Industry sees Q2 boost but confidence for Q3 dips

Richard Stuart-Turner
Monday, August 8, 2022

The UK printing and printed packaging industry showed stronger growth in Q2 2022, as output and orders performed slightly better than forecast, but a continued recovery is expected to be under more pressure in Q3.

Jardine: "Q3 is expected to be a tougher climate in which to operate"
Jardine: "Q3 is expected to be a tougher climate in which to operate"

The BPIF’s latest Printing Outlook, a quarterly published study of the health of the industry, reported that while Covid hasn’t vanished, and worldwide cost inflation is providing operational challenges, strong output and stable orders enabled positive growth in Q2.

The survey found that 50% of printers managed to increase their output levels in the second quarter of 2022, while a further 36% were able to hold output steady. The remainder did experience a fall in their output levels, however.

Activity levels are still expected to be positive in Q3, though not as strong as in Q2. Output growth is forecast to increase for 36% of companies, while 47% predict that they will be able to hold output levels steady in Q3. The remainder are expecting their output levels to fall.

The Q3 forecast is based on expectations from printers that there will be no new dramatic shocks that will prevent further progress along a steady recovery path, at least in the immediate short-term.

Energy costs have remained the top business concern for printing companies, once again just ahead of substrate costs. Energy costs were selected by 68% of respondents, with substrate costs (paper, board, plastics etc) selected by 65% of companies.

The BPIF said energy costs attract concerns beyond their direct impact on energy bills to printers, as companies are aware of a very strong link between the cost of energy, and the cost of the paper and board supplies.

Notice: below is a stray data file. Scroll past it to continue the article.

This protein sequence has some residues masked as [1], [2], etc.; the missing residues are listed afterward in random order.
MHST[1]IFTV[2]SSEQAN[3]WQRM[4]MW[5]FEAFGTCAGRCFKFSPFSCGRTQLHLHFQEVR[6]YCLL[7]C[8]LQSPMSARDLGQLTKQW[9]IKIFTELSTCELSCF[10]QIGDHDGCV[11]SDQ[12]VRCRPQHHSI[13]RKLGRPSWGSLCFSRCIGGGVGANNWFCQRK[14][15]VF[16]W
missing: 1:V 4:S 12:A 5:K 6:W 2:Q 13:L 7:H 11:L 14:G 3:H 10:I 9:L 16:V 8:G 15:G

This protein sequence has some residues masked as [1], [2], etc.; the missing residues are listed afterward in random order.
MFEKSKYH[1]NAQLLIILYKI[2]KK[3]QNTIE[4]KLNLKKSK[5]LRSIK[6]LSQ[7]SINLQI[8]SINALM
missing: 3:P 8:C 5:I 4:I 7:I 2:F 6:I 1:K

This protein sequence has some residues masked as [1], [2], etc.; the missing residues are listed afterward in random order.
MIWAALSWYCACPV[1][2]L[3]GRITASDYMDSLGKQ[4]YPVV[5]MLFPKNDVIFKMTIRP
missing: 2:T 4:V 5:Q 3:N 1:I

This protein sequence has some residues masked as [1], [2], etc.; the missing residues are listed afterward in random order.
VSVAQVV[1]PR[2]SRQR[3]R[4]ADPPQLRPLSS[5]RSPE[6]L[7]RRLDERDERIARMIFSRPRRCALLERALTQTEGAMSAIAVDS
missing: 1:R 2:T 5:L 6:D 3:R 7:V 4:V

For the third running quarter the survey included some questions to help establish the extent and make-up of some potential constraints on capacity.

The identified constraints were supply chain issues affecting the availability or timely delivery of material inputs, a shortage of skilled employees, a shortage of unskilled employees, and anything else, e.g., machine downtime due to failures, extra maintenance, or parts and service delays.

Up until now the most widespread and significant of these constraints has been supply chain issues but in the latest survey a shortage of skilled employees has been identified as the most widespread and significant constraint. 40% of companies reported that this was constraining their capacity; by between 5% and 15% in most cases.

BPIF economist Kyle Jardine said: “From an output, orders, and industry turnover point-of-view the printing industry was still recovering well in the second corner of this year. Though turnover will have been inflated by the significant increases in all cost areas to business which have filtered through to output prices.

“Q3 is expected to be a tougher climate in which to operate. Confidence has dipped for the quarter ahead, in the midst of extended cost inflation and constraints to capacity – in particular difficulties around securing adequate labour; a situation that is unlikely to improve during the summer holiday period.”

Jardine advised printers to be aware that their cashflow levels maintain enough of a buffer for future cost inflation.

“The risk of global supply chain disruption remains high – so be mindful of stock levels, sources of supply, and be aware how cost pressures, pricing and a squeeze on household incomes might affect demand for your products.”

The report also found that in March industry turnover, at just under £1.3bn, was 19.8% higher than March 2021, and 14.2% above the pre-Covid comparison to March 2020. There was a downturn in April, but this was followed by a pick-up in May.

Forecasts were expecting to see stronger trading in June and July before a further retraction in August and then some stronger growth toward the end of the year.

Meanwhile, the vast majority of exporters were challenged by additional administration (82%), additional transport costs (69%), and customs duties or levies (30%).

Finally, the report found that the number of printing and packaging companies experiencing ‘critical’ financial distress increased in Q2 2021. Those experiencing ‘significant’ financial distress decreased slightly, back to a level similar to Q2 2019.

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